The US moves to restrict the stay of Chinese journalists to 90 days
The Trump Administration is seeking to restrict the stay of journalists from China in the US to just 90 days with the provision of another extension for a similar duration, according to a federal notification.
The proposal of the Department of Homeland Security is part of the fixed time limit on visas of students, researchers and foreign journalists in the US.
While the time limit for foreign journalists in general has been restricted to 240 days and another extension of a similar period, those for a journalist from China would be issued a I visa by the United States just for 90 days, as per the federal notification issued on Friday.
Stake holders have 30 days to respond to the federal notification before it can be enforced.
Foreign nationals traveling on a passport issued by China or Hong Kong would be issued I visa which is the category for a foreign journalist — may be admitted until the activities or assignments consistent with the I classification are completed, not to exceed 90 days, the notification said.
Passport holders from Macau Special Administrative Region have been given exception.
The extension for Chinese journalists is also for 90 days only.
Foreign journalists and their dependents would have to leave the country immediately on expiry of their I visa or denial of their extension application.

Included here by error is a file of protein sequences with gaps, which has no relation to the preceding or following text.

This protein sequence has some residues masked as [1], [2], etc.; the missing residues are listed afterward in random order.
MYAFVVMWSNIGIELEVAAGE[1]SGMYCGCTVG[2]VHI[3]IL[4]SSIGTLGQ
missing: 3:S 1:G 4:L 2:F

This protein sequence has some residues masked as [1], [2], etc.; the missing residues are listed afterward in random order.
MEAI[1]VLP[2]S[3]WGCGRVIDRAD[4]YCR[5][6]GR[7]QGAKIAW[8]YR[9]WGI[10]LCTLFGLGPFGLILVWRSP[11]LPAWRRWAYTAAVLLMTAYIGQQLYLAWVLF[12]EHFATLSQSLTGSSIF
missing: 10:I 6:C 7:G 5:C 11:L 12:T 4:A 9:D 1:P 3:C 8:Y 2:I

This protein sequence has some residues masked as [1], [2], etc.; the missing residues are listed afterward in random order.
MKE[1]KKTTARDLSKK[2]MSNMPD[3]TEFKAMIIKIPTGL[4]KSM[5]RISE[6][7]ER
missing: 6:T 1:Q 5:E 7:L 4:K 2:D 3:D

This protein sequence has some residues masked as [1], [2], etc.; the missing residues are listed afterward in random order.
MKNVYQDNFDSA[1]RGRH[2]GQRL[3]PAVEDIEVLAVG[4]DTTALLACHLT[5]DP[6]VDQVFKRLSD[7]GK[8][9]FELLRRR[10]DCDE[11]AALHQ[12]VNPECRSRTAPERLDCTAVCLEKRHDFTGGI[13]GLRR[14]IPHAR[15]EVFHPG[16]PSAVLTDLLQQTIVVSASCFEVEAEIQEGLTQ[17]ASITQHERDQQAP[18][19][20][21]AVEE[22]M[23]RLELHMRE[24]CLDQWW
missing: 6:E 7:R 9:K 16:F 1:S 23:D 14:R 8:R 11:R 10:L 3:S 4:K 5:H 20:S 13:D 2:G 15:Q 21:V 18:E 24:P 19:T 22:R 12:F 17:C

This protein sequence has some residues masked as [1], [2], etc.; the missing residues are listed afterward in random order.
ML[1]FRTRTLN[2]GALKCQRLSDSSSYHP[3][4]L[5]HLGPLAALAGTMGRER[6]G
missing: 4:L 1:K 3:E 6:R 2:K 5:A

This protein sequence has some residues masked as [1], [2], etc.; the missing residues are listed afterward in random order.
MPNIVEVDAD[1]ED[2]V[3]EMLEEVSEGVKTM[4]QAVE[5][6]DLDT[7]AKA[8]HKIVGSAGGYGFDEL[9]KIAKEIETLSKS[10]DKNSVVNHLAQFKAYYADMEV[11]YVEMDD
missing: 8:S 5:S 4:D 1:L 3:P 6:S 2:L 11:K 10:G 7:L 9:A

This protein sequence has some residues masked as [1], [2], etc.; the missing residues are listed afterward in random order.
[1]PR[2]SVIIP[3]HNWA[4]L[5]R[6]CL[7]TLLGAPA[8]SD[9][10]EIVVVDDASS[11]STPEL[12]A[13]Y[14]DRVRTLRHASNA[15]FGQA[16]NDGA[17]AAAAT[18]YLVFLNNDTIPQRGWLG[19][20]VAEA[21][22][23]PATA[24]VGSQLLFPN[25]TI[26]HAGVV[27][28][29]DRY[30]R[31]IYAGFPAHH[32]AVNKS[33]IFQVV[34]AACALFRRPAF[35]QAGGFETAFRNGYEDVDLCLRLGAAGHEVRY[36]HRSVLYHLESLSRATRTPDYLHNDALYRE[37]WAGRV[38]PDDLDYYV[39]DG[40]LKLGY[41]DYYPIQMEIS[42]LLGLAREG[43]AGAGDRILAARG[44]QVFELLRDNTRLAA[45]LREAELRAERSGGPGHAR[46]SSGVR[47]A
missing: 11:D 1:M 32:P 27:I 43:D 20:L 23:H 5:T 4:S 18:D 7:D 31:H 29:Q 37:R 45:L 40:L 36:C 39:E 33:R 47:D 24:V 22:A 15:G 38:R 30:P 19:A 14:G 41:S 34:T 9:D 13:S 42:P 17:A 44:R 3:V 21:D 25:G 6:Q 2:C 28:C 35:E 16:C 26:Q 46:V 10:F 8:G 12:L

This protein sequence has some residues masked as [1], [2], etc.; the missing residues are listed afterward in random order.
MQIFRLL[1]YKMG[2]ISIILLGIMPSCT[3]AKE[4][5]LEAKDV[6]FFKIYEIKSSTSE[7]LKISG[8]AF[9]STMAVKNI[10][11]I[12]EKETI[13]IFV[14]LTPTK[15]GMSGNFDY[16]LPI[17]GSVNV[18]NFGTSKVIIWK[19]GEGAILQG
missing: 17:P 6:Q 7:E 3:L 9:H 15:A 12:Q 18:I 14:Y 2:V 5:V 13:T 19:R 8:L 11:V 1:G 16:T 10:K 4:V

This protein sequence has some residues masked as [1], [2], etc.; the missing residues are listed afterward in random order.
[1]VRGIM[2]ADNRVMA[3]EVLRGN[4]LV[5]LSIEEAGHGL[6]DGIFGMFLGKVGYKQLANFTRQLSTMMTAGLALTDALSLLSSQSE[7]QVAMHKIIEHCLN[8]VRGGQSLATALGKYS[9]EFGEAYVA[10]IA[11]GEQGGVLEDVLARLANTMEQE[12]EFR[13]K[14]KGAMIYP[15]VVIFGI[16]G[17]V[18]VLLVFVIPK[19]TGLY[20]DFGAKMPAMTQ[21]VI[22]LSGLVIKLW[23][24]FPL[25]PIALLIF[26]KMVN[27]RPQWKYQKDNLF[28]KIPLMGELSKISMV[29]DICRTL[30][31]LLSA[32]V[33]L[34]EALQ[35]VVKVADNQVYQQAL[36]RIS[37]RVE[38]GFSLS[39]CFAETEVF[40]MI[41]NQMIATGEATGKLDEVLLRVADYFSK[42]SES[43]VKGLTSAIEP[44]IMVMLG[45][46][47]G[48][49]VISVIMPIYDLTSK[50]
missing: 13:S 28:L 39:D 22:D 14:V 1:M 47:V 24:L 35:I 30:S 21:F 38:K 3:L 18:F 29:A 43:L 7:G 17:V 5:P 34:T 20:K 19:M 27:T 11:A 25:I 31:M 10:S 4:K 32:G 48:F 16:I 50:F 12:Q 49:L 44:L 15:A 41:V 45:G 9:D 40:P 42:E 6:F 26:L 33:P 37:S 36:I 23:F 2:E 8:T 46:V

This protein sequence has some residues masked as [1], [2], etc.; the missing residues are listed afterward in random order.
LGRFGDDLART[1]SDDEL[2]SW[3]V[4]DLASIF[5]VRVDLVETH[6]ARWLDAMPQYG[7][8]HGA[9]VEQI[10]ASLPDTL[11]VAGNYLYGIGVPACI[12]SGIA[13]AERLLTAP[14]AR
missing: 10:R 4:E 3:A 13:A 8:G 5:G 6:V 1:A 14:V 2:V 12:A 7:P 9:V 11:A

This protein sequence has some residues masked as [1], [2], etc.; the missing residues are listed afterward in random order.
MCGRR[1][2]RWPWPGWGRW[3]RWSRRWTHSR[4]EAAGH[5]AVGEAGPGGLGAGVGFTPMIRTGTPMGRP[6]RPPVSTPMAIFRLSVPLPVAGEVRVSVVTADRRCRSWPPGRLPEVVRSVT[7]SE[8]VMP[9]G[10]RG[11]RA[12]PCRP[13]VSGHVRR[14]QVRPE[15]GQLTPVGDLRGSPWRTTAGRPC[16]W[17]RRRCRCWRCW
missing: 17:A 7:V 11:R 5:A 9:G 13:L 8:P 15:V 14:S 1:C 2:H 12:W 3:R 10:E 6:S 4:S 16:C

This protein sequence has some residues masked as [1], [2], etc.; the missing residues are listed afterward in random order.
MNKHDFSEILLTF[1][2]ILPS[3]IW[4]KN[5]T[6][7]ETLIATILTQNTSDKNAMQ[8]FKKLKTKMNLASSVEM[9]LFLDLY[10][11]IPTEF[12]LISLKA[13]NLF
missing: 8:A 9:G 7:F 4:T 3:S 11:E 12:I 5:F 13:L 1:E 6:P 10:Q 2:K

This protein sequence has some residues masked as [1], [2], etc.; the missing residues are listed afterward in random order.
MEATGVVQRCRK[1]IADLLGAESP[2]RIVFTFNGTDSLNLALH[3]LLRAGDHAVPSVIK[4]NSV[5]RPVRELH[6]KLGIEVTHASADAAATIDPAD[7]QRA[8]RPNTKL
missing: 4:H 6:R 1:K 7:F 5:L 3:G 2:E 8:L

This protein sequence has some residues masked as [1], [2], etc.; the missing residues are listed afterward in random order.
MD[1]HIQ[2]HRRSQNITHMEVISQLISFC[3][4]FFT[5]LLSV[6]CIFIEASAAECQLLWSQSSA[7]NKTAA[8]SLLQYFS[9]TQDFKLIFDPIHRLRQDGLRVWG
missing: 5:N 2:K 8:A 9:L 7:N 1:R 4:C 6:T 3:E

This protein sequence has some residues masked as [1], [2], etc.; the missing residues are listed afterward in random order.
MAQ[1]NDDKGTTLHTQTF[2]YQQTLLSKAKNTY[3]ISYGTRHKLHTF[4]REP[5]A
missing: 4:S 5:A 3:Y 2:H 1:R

Previously, foreign journalists were admitted in the US for the duration of their employment.
In March, the State Department asked Chinese media outlets to reduce their number of staff in the US.
Four Chinese State-run media outlets — Xinhua News Agency, China Global Television Network, China Radio International and China Daily were asked to reduce their total staff of 160 Chinese nationals to 100.
In June, the US designated four top state-run Chinese media houses as “foreign missions,” terming them as “propaganda” outlets “controlled” by the ruling Communist Party of China.
In February, the US had designated five other Chinese state-run media houses.
These nine entities all meet the definition of a foreign mission under the Foreign Missions Act, which is to say that they are substantially owned or effectively controlled by a foreign government, the State Department had said.